The Benefits of Air Sealing Your Home: Is it Worth It?

The Environmental Protection Agency (EPA) estimates that homeowners can save an average of 15% on heating and cooling costs (or an average of 11% on total energy costs) by air sealing their homes and adding insulation in attics, floors, tight spaces, and basements. Is it worth it? Absolutely! Airtight sealing your home can save you money and create a healthier, more comfortable environment. Reducing the amount of air entering and leaving your home is a cost-effective way to reduce heating and cooling costs, improve durability, increase comfort, and create a healthier indoor environment. Caulking and weatherstripping are two simple and effective air-sealing techniques that offer a quick return on investment, often in a year or less.

Putty is generally used for cracks and openings between fixed components of houses, such as around door and window frames, while weatherstripping is used to seal components that move, such as doors and windows that can be operated. In basic terms, hermetic sealing of a house minimizes the chance of unwanted air entering the house by identifying leak points. This increases the energy efficiency of the home and creates a more comfortable environment to live in. Air sealing prevents excessive movement of air from the inside to the outside of the house. Limiting air loss through gaps and cracks will save you energy and reduce heating costs during the winter.

Air sealing should always be accompanied by natural ventilation, which allows you to control air flow whenever and wherever you want in your home. Builders can focus their efforts and use sealants, such as good quality sealants, canned foam, duct tape, or a joint product, to stop airflow where it matters most. It's important to note that most of the air-sealing homes listed on these lists are not located inside wall cavities. Homes built very recently (which already have a lot of insulation and hermetic sealing) run a certain risk of getting too tight. Mechanical ventilation technology ensures that your home receives a constant flow of clean, cold air to replace stale, warm and humid air. It was a lot of fun, but it also took a lot of different air sealing projects to make a big dent in the tightness of the building envelope.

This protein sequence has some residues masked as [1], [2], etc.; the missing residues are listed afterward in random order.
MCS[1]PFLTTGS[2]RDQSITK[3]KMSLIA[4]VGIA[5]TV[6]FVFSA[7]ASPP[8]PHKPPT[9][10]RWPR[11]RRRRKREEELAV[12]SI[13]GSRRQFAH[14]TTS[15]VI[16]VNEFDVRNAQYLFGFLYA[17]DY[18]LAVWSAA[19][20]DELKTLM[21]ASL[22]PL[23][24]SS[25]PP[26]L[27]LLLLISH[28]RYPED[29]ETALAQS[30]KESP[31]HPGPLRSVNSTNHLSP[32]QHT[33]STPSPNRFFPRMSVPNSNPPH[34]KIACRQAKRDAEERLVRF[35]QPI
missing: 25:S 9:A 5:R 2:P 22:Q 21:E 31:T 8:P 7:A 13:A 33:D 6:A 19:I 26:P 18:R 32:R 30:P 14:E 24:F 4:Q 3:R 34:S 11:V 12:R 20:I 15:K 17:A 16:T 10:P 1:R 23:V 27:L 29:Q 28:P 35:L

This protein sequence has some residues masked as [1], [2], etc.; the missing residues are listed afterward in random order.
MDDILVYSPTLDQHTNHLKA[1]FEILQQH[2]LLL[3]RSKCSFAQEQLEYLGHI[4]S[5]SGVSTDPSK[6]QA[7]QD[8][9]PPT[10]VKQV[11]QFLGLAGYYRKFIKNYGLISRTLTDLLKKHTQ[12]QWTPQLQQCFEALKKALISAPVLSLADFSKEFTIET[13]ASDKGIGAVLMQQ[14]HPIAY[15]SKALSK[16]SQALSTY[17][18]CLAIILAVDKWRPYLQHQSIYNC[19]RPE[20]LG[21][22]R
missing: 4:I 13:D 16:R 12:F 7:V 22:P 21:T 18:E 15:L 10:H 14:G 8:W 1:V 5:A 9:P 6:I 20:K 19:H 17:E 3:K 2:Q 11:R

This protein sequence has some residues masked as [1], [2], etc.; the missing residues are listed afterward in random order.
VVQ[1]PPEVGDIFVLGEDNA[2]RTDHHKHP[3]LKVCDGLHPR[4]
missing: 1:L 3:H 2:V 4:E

Hermetic sealing professionals receive extensive training and hands-on experience before they show up at your doorstep. These openings, which are the main source of excess air flow, are one of the first areas addressed when sealing air in a home. Keep in mind that hermetic sealing alone does not eliminate the need for adequate insulation to reduce heat flow through the building envelope. Along with insulation, hermetic sealing is one of the most important things you can do to improve the comfort, health, and energy efficiency of your home, and it's often overlooked by homeowners and contractors alike. Developing an effective and practical air sealing strategy starts with understanding that some leak points are more problematic than others.

When it's hotter and less windy, there may not be enough air coming in, which can result in poor indoor air quality. Sealing the air in your home is a worthwhile investment as it translates into energy efficiency, comfort and value to your home. Sometimes people think that a draft is a good thing; that it keeps the air moving and that fresh air is filtered throughout the house; however, this is a misconception.